There are still many places in the world where tribal leadership still defines government, even on very large scales. Americans have become aware of some of them during the recent wars in Iraq and Afghanistan. The Pushtun people of Afghanistan and Pakistan constitute the largest group of tribes still in existence. They number in the tens of millions, not governed so much as guided by a loose hierarchy of tribal leaders. The estimated 350-400 tribes consist of many smaller family groups. Their leaders come together in occasional jirgas, gatherings of tribal leaders, to negotiate issues of common concern. In Afghanistan, a “grand assembly” of tribal leaders, a loya jirga, is held as occasion demands to elect national leaders or settle major conflicts. Pakistan sometimes uses loya jirgas to discuss peace in its tribal areas. These gatherings continue today. Each gathering is small enough to be just another small group.
It is priests, not shamans, who look out for the psychology of the population in large tribes. Like other large forms of government, large tribes paid their price for growth. They too jettisoned shamanism when the size of their tribes created mega-leaders. In the areas of the largest extant tribes, the priests of Islam, imams and mullahs, tightly define the in-group and brook little to no dissent.
The Kurdish people are one of the world’s largest ethnic groups without a country. The group is spread between Western Syria, Southern Turkey, Northern Iraq and Western Iran, in an area sometimes called Kurdistan. The Kurds were victims of the Ottoman Empire and its successors as the map of the Middle East was drawn and redrawn in the 1920s. That map is still being actively redrawn, as anyone who has watched the wars in Iraq and Syria will note. The region’s roughly 30 million Kurds adhere to a variety of religions, speak a variety of dialects, and yet mostly follow a tribal way of life. A Canadian journalist recently said of the current president of the Iraqi Kurds, Massoud Barzani, “Barzani is criticized by his opponents as a tribal man, but that is the important thing: it guarantees survival. The tribal man knows how to keep things together.”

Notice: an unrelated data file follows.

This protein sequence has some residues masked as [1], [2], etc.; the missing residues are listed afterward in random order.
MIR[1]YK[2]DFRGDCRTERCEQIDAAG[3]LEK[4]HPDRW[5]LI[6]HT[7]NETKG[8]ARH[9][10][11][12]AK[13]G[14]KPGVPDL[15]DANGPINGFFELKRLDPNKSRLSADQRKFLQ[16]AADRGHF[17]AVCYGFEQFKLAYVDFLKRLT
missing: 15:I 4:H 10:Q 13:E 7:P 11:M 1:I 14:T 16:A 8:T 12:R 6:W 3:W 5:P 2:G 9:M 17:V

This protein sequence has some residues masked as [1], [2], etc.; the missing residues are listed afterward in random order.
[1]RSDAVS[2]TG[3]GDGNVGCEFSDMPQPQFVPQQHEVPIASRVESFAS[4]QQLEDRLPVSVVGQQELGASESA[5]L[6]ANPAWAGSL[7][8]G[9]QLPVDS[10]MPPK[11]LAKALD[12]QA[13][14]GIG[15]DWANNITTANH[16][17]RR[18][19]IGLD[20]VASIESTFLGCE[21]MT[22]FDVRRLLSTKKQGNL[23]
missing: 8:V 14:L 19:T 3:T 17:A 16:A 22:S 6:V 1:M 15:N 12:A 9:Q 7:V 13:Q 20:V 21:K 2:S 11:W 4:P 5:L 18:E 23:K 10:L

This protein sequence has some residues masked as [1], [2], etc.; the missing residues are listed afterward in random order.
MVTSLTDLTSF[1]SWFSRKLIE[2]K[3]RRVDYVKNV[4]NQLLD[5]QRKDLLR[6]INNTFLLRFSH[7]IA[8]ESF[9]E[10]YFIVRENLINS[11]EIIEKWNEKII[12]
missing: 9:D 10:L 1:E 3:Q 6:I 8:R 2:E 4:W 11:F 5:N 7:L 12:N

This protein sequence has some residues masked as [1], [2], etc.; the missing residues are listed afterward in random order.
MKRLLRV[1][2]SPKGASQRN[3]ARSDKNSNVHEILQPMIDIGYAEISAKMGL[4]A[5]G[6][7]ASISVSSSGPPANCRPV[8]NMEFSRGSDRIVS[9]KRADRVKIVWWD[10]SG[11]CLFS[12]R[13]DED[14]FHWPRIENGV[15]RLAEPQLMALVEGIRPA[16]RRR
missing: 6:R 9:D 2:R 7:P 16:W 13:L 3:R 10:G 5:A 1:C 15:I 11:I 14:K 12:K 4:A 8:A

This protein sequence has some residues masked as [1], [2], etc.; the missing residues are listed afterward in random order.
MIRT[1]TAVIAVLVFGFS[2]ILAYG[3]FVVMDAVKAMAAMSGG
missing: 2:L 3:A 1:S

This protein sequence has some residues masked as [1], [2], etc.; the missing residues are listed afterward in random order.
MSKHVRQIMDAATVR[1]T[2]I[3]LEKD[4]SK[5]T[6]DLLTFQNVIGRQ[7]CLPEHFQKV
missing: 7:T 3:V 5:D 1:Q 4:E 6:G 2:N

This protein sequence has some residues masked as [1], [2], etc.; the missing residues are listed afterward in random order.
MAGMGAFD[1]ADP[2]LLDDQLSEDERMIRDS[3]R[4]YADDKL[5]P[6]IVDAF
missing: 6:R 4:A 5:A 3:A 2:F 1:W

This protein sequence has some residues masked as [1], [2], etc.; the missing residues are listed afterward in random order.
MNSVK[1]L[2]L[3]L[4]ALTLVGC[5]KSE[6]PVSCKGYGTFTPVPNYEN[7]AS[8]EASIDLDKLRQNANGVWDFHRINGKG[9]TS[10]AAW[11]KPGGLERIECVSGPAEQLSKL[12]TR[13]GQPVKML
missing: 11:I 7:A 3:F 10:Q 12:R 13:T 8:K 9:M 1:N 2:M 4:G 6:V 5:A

Tribal systems can, like the Pashtun and the Kurds, scale to large numbers of people. Tribal regions invariably become more dangerous places when populations become large. Some scholars have argued that tribal systems work best when people are distributed thinly across large distances of marginal land, much as our ancestors were in the time before agriculture blossomed our population. Pride and honor are inextricably linked with membership in a tribe. Internecine warfare can easily become endemic, as honor is satisfied, revenged, and the revenge revenged. Nevertheless, a certain stability may be reached that can last millennia. Members of modern tribes arguably live in ways more closely aligned with the human condition than we in the “civilized” West.
I had the opportunity to meet a young Pashtun woman a few years ago. Zarah had grown up in a camp for Afghan refugees in Western Pakistan until she was fourteen years old. Her family had returned to Kabul when the Taliban left. She lived with her extended family until being offered a scholarship to attend university in the United States. Zarah was one of five Afghan women funded by the philanthropist Doris Buffett to attend the University of Mary Washington for four-year bachelor’s study in economics.